On Saturday, Booker himself is not expected to focus on that piece of his biography. But his event, and a roster of other speakers, will help him do the talking. The kickoff rally will take place in downtown Military Park, a public space that underwent a dramatic makeover under Booker, nearby a Whole Foods that Booker helped bring to the city. On hand to introduce Booker will be his successor as mayor, Ras Baraka, as well as Sen. Bob Menendez and Gov. Phil Murphy, among others.
Booker's story has so far been eclipsed by those of other ascendant candidates, however — including another mayor, Pete Buttigieg of South Bend. Buttigieg benefits from a certain degree of novelty relative to Booker, who was in his own Wunderkind Mayor phase more than a decade ago.
Incidentally, Buttigieg will hold his own rally this weekend in South Bend, to officially announce his campaign for president after an exploratory phase. But Booker will be launching a new phase of sorts as well, beginning to hone his campaign narrative and home in on a central theme of justice.
Booker's organization was "very intentional in wanting to do this at this point in the campaign" as opposed to when Booker first jumped into the race in February, Demissie said, "...as a moment to be able to say clearly and above the din of what's happening on a daily basis, why Cory's in the race and what he's fighting for."
The campaign will expand its reach in the coming weeks, with plans for Booker to visit Georgia, California, Wisconsin, Texas and Florida for the first time as a candidate. And they will begin hiring in Super Tuesday primary states soon, campaign officials said Thursday, now that their teams on the ground in the first four primary states are up and running.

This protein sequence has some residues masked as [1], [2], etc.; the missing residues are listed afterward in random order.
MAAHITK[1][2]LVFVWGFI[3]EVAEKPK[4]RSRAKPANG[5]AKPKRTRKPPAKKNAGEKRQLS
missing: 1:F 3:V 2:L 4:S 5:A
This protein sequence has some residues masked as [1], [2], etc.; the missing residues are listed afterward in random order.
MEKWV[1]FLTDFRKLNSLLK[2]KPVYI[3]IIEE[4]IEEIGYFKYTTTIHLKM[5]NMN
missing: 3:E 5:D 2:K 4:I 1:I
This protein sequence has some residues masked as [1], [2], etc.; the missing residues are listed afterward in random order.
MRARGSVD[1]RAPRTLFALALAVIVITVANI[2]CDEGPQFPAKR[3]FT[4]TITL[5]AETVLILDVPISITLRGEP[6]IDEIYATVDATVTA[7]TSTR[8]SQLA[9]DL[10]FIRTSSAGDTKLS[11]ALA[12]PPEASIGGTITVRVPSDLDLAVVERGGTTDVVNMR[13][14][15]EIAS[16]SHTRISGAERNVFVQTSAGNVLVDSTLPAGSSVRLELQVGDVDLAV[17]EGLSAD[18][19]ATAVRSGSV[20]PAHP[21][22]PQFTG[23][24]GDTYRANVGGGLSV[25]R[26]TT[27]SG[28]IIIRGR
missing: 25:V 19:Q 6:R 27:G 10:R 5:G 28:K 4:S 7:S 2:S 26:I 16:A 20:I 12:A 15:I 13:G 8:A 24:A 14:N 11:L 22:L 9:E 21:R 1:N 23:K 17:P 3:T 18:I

Booker is also making a turn toward a more pronounced policy focus. During a swing through New Hampshire last week, Booker tailored his stump speech to get more into the weeds of his "baby bonds" proposal, which would fund a savings account for every child in America until age 18, in an effort to diminish inequality.
"Not just sentiments," Booker told the crowd last week at Rev. Al Sharpton's National Action Network conference. "I'm fighting to deliver substance."
That appearance drew rave reviews for Booker, as did his remarks this week at the North American Building Trades Unions. His team hopes to continue racking up such momentum slowly and methodically, confident that the Democratic field remains wide open.
"They don't need a breakthrough moment at this point," said Mo Elleithee, executive director of Georgetown University's Institute of Politics, and a former Democratic operative. "They need an infrastructure — so that when he does have a breakthrough moment, he can capitalize on it and sustain it."
Plus, breakthrough moments — like bolts of political lightning — can be "fleeting," Elleithee added. "It's narrative that wins. That's what he needs to focus on, is getting his narrative out there."